Archive for November 7th, 2019

Robert W. Whitaker Archive Site

We have been working to form a legacy site for Robert W. Whitaker. A site that contains ALL of Bob’s work. A collection of all his articles and audios (which we are transcribing to articles to make searching them easier). The most important function of this site is the search function. Being able to search ALL of Bob’s work via specific key words is imperative, and with this new site, we have been able to achieve that.

The new archive site is robertwwhitaker.net. For BUGSers this site will be a priceless tool for searching Bob’s thoughts on subjects. The site will also have 4 new articles automatically routating daily, so be sure to check it regularly to see articles you may have never read before.

So far we have loaded the old nationalsalvation.net site and the original whitakeronline blog. We are presently working on getting BUGS up there too.

To build this new site, maintain his other sites, hosting, security and build costs, so far we are at $2,000. I have set up a GoFundMe account to help off set some of these costs. If you are able to contribute some dollars to keeping Bob’s legacy alive, it would be greatly appreciated. Here is the link to the GoFundMe – gf.me/u/wi4kik

About Robert W. Whitaker

Bob Whitaker  has been a college professor, international aviation negotiator, Capitol Hill staffer, Reagan Administration appointee, and writer for the Voice of America. He has written numerous articles and three books in his own name. He is perhaps best known for being the creator of The Mantra, a strategy to fight White Genocide. Robert resides now in Columbia, South Carolina.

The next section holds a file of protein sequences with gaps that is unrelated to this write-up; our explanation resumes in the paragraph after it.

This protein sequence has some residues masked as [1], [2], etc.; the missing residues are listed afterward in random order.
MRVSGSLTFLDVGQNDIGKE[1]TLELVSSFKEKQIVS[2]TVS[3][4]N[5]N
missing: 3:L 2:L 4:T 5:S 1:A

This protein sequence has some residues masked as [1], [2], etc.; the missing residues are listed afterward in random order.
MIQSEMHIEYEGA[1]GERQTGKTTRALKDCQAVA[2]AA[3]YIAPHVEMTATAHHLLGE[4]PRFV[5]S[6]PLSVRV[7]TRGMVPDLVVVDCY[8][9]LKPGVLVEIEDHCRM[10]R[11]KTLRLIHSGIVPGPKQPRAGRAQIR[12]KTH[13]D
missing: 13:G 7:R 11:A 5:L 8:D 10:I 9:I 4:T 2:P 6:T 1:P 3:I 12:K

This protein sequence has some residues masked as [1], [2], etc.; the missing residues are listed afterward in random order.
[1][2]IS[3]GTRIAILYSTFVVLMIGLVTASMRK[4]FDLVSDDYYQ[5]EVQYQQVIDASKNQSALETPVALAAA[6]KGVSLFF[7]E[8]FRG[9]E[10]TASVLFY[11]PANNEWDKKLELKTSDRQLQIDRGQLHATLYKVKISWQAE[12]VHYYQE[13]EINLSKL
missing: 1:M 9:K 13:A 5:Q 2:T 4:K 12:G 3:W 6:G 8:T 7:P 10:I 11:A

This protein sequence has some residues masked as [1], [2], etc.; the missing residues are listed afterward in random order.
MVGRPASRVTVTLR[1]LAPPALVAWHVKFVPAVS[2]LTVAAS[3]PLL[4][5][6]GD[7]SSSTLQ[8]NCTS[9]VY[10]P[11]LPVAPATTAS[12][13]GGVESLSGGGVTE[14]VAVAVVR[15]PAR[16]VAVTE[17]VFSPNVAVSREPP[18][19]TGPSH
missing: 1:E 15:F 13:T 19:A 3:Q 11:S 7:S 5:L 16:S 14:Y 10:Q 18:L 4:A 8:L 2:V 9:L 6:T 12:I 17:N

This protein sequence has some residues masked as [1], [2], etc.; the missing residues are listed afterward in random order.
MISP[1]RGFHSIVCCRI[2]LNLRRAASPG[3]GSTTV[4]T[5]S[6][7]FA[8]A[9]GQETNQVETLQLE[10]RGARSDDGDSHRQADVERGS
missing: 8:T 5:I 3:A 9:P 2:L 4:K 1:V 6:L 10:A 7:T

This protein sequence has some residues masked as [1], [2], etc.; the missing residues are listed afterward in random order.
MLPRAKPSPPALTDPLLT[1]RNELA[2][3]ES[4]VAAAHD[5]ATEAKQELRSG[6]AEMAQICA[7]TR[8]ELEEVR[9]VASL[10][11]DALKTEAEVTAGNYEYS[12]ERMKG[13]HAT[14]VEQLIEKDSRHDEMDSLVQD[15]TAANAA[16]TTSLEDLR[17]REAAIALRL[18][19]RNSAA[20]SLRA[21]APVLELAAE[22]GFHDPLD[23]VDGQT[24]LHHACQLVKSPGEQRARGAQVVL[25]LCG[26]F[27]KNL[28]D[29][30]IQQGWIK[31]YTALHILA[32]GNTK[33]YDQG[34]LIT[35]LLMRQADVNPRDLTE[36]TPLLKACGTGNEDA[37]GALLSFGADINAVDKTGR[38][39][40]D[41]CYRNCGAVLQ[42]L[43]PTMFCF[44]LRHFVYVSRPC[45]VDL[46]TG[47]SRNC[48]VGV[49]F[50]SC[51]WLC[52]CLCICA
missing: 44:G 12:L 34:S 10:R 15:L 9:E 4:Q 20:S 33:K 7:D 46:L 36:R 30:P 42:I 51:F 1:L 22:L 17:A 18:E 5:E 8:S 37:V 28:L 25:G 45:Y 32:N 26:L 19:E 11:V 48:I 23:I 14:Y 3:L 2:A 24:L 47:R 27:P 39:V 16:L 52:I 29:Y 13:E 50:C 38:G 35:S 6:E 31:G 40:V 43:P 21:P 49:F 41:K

Robert Whitaker was born in 1941. He entered the University of South Carolina at age sixteen and was a Political Science instructor at the age of nineteen. He then received a scholarship to study for a PhD in economics at the University of Virginia. Two of his eight graduate instructors there later won Nobel Prizes in Economics.

Both future Nobel Laureates left the University of Virginia while Robert was there. Robert’s second reader for his dissertation, James Buchanan, was “forced to leave” when a new dean took over who had vowed to “clean out that nest of right-wingers in the Economics Department.”

Robert was a professor of economics but was unable to complete his PhD because his field of specialization, Public Choice (the field in which the two graduate professors later won Nobel Prizes) was disliked after the faculty had been purged.

Robert then became involved in political activism and intelligence work.

Robert worked with William Rusher, publisher of National Review, in turning the so-called “Wallace Democrats” into “Reagan Democrats.” This was a move that respectable conservatives opposed vigorously. Robert’s 1976 book, A Plague on Both Your Houses, attacking both the liberal establishment and the watered-down Republican opposition, was a milestone in this campaign.

Robert worked on Capitol Hill from 1977 to 1982. During that period, two of his most personally gratifying accomplishments enjoyed today by all of us were saving the Hubble Telescopes and preventing the Internal Revenue Service from imposing racial quotas on private schools.

Despite his criticism of Ronald Reagan in A Plague on Both Your Houses, Robert was a Reagan appointee in charge of all civilian security clearances and federal staffing.

In 1982 Robert conceived and produced an anthology for St. Martin’s Press, The New Right Papers. It explained the strategy that led to Reagan’s 1980 victory by the people, including Robert himself, who made it a reality while conservatives dithered.

Robert left official Federal service in 1985. His third book, Why Johnny Can’t Think: America’s Professor-Priesthood goes into much more than just academia.

 

 

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